Myeloproliferative Disorders in Dogs

PetMD Editorial
By PetMD Editorial
Published: February 14, 2010

Myeloproliferative Disorders are a group of disorders that involve excess cell production originating from the bone marrow. Although they are not associated with neoplastic tissues, like other cancers, myeloproliferative disorders are classified within blood cancers.

Symptoms and Types

  • Lethargy
  • Weakness
  • Anemia
  • Recurrent infections
  • Pale mucous membranes
  • Weight loss
  • Enlargement of liver and spleen


The exact cause of myeloproliferative disorders in dogs is unknown.


You will need to give a thorough history of your dog’s health, including the onset and nature of the symptoms. The veterinarian will then conduct a complete physical examination as well as a biochemistry profile, urinalysis, and complete blood count (CBC), which should glean valuable information regarding the morphology of blood cells and other abnormalities. Blood testing may also reveal severe non-regenerative anemia, in which the bone marrow responds inadequately to the increased demand of red blood cells. Other abnormalities may include megaloblastic red blood cells (abnormally large red blood cells) or leukocytosis or leukopenia.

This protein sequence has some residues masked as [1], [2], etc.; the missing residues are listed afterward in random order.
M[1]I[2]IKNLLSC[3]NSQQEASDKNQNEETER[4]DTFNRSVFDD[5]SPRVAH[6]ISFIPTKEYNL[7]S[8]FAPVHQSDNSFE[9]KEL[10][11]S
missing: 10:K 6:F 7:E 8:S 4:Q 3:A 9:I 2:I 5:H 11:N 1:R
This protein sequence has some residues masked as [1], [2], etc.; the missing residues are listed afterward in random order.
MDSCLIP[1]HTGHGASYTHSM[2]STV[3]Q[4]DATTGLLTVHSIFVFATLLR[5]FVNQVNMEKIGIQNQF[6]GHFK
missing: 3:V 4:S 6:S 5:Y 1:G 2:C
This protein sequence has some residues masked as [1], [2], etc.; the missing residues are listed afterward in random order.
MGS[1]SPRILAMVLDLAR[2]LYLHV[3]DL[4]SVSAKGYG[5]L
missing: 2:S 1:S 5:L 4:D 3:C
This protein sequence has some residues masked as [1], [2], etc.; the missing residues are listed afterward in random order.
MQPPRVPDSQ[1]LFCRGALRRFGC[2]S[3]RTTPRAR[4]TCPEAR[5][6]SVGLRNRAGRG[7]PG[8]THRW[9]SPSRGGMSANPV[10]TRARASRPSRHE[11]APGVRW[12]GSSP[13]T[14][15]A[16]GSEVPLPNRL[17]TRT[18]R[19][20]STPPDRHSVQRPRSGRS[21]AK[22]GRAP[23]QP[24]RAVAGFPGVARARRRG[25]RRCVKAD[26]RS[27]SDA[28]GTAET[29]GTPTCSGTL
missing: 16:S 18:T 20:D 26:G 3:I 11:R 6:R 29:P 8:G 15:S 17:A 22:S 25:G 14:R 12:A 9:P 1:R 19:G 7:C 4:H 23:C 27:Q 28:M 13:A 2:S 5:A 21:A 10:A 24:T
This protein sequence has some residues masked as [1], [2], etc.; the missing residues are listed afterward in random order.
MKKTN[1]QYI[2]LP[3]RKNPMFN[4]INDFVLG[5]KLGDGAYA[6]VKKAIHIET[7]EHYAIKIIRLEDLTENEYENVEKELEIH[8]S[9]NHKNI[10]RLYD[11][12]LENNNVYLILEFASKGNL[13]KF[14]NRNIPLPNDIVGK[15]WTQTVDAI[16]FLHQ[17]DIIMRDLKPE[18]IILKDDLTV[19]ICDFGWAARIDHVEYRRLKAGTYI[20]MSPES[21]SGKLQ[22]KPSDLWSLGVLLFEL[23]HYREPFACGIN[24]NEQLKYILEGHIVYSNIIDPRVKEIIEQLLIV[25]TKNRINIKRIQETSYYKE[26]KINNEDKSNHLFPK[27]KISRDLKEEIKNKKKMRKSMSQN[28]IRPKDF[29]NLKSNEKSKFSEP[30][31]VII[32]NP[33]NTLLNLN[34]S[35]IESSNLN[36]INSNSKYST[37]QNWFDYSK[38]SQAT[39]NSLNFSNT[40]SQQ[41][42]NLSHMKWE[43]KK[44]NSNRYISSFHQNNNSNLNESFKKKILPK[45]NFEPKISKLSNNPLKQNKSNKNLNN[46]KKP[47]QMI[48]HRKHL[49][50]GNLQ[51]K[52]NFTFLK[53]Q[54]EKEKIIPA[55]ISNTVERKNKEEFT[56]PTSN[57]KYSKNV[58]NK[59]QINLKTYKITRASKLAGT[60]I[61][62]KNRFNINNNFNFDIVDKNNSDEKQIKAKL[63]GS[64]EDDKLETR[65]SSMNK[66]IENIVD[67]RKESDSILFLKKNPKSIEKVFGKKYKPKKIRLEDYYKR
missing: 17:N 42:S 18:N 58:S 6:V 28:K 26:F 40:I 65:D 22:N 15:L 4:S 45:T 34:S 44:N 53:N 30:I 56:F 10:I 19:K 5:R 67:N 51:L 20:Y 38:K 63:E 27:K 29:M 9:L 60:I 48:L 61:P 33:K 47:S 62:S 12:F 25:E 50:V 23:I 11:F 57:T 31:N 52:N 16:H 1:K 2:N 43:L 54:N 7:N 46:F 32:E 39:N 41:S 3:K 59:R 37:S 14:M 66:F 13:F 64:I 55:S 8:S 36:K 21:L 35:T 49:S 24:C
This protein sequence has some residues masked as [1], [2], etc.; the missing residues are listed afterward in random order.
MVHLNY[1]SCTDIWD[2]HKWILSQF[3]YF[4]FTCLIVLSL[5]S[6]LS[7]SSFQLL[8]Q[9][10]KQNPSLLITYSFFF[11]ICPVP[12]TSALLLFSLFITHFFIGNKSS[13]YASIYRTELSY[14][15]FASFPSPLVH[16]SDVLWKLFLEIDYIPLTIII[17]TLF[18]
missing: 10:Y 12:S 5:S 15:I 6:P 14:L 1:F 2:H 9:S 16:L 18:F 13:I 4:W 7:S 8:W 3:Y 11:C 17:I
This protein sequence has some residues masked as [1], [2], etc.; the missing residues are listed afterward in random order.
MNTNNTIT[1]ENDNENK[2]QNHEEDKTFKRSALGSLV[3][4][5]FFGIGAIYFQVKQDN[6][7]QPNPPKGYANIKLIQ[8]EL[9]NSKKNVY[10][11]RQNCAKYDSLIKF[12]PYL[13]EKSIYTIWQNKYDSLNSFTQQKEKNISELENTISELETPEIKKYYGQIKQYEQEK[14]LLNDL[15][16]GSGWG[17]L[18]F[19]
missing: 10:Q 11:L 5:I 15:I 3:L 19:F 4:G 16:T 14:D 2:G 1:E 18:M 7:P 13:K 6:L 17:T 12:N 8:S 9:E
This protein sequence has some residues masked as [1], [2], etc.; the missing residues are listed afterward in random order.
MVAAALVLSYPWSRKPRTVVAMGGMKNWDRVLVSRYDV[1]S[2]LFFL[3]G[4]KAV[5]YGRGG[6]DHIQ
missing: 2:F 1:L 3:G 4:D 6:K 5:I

Abdominal X-rays are usually taken to reveal abnormal enlarging of the liver or spleen, while bone marrow biopsies reveal detailed information related to abnormalities in various cell line production and maturation.


Although no specific treatment has been developed for dogs with myeloproliferative disorders, antibiotics are used to treat and prevent secondary infections. You may need to consult a veterinary oncologist for further evaluation and treatment, including the use of chemotherapeutic agents.

In severe cases, your dog may need to hospitalized and undergo fluids therapy and blood transfusions to correct dehydration and anemia, respectively. Unfortunately, the prognosis of dogs suffering from these disorders is poor.

Living and Management

Regular blood testing and bone marrow examination is recommended during treatment to determine the dog's response to the therapy and the progression of the disorder. In addition, chemotherapeutic agents used in treatment are potentially toxic to humans and should only be after receiving instructions from your  veterinarian.

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